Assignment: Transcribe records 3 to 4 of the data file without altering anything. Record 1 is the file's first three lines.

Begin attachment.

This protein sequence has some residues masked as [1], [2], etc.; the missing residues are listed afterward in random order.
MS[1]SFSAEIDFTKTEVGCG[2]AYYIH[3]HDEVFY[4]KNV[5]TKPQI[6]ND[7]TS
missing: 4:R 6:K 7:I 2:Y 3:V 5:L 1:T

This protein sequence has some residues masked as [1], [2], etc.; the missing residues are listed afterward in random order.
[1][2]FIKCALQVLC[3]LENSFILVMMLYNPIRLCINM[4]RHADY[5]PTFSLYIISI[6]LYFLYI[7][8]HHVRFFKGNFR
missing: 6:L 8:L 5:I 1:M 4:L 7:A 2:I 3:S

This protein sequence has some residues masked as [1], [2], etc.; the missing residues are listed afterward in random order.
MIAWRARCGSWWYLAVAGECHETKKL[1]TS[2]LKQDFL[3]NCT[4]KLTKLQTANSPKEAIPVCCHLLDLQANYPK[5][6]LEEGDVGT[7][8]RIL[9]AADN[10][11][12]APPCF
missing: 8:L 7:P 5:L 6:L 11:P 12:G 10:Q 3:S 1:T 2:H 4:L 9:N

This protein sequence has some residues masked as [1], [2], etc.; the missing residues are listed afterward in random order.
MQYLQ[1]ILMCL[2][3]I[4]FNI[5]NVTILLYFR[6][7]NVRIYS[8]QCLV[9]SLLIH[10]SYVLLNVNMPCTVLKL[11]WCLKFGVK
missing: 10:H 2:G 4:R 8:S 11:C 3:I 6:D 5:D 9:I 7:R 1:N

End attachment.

This protein sequence has some residues masked as [1], [2], etc.; the missing residues are listed afterward in random order.
MIAWRARCGSWWYLAVAGECHETKKL[1]TS[2]LKQDFL[3]NCT[4]KLTKLQTANSPKEAIPVCCHLLDLQANYPK[5][6]LEEGDVGT[7][8]RIL[9]AADN[10][11][12]APPCF
missing: 8:L 7:P 5:L 6:L 11:P 12:G 10:Q 3:S 1:T 2:H 4:L 9:N

This protein sequence has some residues masked as [1], [2], etc.; the missing residues are listed afterward in random order.
MQYLQ[1]ILMCL[2][3]I[4]FNI[5]NVTILLYFR[6][7]NVRIYS[8]QCLV[9]SLLIH[10]SYVLLNVNMPCTVLKL[11]WCLKFGVK
missing: 10:H 2:G 4:R 8:S 11:C 3:I 6:D 5:D 9:I 7:R 1:N